It’s 4 PM and the school bus is dropping off children at Adrian’s home. Sister Claire is waiting for them in front of the door. She knows the rest of the day is going to be busy for her. “Don’t run! “, “Go take your shower!” The children hustle around with their belongings before having their snack. Then, its time for homework and dinner.
This is how life goes at Adrian’s -following a strict routine. Adrian’s Home opened in May 2017. It is one of the houses opened by a local NGO – Dream India Network. The principle behind this routine is aimed at creating the best environment possible for each child. The president of DIN Father Edwards’ life goal is the fight against child poverty. He has seen the change in Bangalore, how the city grew, attracting more and more people from the countryside, people who were looking for new opportunities. But this uncontrolled growth created urban poverty and the most vulnerable; the children were the most affected.
This is why, with a small team, he started opening foster homes to offer shelter to these children. Casa Foundation joined him in this fight, they implemented projects together and today 54 homes are opened welcoming more than 400 children. Dr. Benjamine Oberoi, the founder of Casa Foundation, has been working in the development field in India for 30 years. In 1998, she created the French NGO Objectif France Inde and in 2016, she created Casa Foundation, which develops projects of rural development, education and women empowerment in Bangalore and in Tamil Nadu.
DIN and Casa Foundation are not the only actors of this change. The main people involved are the woman taking care of them. It is Sister Monica who dedicates her life to 10 disabled children and always worries about how to do more while already not having a single moment for herself. It is Sister Claire who gets the children singing and dancing in the home. It is Sister Daisy who tries so hard to shout at the 8 little boys she is taking care of but cannot prevent herself from smiling at the same time.
This dedicated staff makes the answer possible. All of us, we focus on the same goal: improve the answer. All the houses follow specific rules and have to meet standards. The children are welcome in a secure and family environment, they are enrolled in private schools where they follow courses in English; they all have to pass their exams and receive homework assistance. We try to ensure them future opportunities and that they become adults who will have overpassed their traumas, who will not go back to the street, who will move forward. We know it is going to take a long time, that medical teams, psychological support will not be enough.
Sometimes, a familiar face shows up at the home. It can be Sister Lizzie, the very first face they met at the beginning of their new life. She is the one in charge of the family assessment, the talk with the parents and the final decision to welcome a child in a foster home. Sometimes it’s Tena or Misty, volunteers who help them with the homework and teach them English. Sometimes it’s Deepa, the government nurse. Sometimes it’s me, I volunteer in Casa Foundation and try to make sure all the requirements are met. I organize collections of donations, awareness campaigns, and activities with the children. Last time, we went to Decathlon, and for some of the kids, it was the first time they have ridden a bicycle! It was an amazing day, the children laughed and played. I remember them sleeping in the bus on the way back, they looked so peaceful; we almost forget where they come from.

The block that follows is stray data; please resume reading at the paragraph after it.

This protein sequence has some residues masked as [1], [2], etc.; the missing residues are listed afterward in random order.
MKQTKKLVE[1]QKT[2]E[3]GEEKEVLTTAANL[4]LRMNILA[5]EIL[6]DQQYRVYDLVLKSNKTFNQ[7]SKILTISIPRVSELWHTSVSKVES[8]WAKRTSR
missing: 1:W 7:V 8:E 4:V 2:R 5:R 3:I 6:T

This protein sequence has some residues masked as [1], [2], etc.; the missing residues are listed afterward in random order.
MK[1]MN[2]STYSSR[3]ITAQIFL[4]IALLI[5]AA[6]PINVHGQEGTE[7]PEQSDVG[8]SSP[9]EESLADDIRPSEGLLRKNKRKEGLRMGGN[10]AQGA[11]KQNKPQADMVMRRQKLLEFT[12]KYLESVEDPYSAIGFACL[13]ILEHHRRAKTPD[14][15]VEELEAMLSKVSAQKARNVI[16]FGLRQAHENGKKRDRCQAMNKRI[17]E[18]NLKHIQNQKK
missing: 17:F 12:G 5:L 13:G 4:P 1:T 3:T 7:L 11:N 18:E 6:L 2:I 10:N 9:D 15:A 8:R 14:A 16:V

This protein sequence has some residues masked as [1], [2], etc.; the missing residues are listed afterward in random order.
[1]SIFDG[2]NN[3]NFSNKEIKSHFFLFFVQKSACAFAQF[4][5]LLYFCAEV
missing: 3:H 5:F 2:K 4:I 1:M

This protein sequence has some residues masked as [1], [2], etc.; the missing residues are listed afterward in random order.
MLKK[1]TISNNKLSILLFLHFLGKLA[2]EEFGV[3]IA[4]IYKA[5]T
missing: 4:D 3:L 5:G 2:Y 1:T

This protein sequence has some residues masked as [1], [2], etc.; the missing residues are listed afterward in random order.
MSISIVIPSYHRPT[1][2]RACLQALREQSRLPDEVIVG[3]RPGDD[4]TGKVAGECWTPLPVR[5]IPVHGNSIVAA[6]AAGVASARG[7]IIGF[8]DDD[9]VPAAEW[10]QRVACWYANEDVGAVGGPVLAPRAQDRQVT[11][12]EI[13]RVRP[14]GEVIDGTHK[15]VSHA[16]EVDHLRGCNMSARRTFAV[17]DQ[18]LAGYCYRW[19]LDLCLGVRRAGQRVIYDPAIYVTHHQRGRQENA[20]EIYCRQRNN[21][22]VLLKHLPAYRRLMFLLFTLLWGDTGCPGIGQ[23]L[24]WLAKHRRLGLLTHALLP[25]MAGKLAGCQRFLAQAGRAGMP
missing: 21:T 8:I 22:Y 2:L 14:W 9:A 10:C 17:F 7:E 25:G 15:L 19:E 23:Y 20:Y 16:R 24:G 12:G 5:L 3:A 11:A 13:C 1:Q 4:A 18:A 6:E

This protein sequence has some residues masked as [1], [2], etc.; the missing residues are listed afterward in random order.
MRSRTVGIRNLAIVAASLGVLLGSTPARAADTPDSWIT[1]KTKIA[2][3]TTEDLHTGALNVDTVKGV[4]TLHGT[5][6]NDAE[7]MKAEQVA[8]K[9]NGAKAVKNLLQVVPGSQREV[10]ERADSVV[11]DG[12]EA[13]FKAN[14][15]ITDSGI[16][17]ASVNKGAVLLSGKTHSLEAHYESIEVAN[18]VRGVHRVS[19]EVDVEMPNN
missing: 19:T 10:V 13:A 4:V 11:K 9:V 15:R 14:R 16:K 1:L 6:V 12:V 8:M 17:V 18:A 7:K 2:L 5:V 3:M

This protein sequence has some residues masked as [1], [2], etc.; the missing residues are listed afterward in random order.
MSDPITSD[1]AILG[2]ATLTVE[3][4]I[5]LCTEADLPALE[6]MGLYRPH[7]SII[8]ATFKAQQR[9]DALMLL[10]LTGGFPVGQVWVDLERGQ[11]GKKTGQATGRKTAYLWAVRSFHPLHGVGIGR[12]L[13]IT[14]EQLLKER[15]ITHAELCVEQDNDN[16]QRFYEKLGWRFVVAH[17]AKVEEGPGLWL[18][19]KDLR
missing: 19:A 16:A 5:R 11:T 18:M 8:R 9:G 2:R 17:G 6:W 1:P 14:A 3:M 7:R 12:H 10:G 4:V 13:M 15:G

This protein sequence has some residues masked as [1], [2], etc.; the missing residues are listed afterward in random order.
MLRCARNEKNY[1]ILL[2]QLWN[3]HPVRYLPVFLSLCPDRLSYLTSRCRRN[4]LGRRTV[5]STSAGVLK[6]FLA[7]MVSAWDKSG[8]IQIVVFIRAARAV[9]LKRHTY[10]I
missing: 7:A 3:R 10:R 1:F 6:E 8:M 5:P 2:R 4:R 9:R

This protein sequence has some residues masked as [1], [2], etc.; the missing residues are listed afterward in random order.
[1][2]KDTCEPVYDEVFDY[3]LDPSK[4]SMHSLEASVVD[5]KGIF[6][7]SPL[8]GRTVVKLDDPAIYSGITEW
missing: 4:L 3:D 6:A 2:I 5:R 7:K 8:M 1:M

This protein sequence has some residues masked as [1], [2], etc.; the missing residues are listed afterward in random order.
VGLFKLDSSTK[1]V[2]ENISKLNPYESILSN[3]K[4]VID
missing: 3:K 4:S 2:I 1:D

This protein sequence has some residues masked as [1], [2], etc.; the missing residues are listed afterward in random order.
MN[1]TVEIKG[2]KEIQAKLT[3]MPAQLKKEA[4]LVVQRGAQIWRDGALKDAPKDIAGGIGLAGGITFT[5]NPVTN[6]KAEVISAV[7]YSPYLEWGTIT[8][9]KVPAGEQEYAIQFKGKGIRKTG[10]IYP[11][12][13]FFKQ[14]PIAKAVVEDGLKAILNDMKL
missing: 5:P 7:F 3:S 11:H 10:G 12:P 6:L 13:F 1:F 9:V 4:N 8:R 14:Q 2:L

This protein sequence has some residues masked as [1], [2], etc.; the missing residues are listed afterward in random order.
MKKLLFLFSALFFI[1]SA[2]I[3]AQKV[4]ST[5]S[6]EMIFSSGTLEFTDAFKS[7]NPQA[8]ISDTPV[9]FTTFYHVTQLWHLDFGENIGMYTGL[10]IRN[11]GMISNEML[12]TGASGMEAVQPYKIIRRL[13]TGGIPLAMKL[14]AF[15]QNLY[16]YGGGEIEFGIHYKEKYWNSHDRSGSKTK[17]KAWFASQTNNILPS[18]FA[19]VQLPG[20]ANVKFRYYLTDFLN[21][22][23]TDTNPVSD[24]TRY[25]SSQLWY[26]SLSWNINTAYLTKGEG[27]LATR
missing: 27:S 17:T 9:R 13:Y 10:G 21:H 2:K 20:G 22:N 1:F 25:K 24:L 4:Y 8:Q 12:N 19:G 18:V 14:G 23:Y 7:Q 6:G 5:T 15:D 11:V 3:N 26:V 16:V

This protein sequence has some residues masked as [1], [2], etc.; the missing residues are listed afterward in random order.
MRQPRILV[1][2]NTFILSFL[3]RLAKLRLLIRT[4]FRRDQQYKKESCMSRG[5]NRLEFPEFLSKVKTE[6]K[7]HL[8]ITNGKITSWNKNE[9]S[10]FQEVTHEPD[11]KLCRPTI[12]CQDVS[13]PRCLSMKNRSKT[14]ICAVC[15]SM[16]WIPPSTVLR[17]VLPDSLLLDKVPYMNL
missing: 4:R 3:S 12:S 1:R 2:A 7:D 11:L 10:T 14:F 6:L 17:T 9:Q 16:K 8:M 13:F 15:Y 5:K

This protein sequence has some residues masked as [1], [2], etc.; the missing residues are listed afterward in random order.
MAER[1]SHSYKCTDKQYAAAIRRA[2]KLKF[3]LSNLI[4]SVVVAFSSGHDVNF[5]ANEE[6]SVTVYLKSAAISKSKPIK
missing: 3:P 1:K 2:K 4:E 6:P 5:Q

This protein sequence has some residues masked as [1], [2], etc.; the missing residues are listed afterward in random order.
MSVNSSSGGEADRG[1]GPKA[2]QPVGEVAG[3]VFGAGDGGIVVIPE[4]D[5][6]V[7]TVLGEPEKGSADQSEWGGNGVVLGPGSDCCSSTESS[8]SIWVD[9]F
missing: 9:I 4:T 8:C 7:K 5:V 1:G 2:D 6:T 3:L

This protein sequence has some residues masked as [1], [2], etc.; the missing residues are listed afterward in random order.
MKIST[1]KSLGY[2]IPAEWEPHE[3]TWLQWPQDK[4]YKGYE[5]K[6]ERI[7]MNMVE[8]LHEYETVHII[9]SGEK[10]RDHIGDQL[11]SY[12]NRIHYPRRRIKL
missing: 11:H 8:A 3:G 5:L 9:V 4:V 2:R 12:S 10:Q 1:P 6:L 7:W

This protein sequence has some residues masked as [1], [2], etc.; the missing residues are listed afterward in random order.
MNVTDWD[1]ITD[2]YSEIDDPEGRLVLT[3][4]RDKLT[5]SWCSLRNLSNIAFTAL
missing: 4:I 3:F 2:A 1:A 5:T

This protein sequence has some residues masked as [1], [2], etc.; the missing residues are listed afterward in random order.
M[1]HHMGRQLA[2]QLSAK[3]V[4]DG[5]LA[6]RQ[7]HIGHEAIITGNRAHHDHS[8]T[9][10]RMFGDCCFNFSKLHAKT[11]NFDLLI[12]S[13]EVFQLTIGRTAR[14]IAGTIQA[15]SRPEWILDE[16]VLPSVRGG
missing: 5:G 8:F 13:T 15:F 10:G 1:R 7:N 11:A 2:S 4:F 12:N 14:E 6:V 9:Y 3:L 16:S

We learn a lot from the children as well, from their strength and how they always help each other. When they arrive in the home, the children have experienced hunger, poverty, and violence. They all have very different stories and backgrounds, some of them have loving parents who do not have the financial resources to take care of them but will do anything to be involved in their lives at the foster home, some have no one and have to stay in the houses while others go back to their family on holidays. These differences are often overcome by the family environment created in the home, not just by the Sisters but also with the support between the children themselves.
I remember that I have always been told that Sathia, an 8 year old boy, could not speak English properly. When I sat next to him and explained to him that it was okay to make mistakes he suddenly could tell me the alphabet in one breath! They remind us that the most important thing in life is love – how it is given and received; society’s idea of family and childhood may be in a box but in this home, we create our own rules. We show love with no boundaries and this is how we create an adult out of a child.
HOW YOU CAN GET INVOLVED
The needs are very important in homes. You can financially support a home but also help by donating clothes, toys, shoes, sports items and books (for ages between 5 to 12 years old) as well as hygienic items, house items (beds, linen, towels), electronics (printers, speakers, computers, etc.) and nappies
The Indian education system puts a lot of pressure on the children and they often have a lot of homework. You can volunteer in a home to help them with their homework (approximately 4 PM-6 PM)
When we organize outside activities, you can come with us and help watch over the children
For any additional information please contact us: firstname.lastname@example.org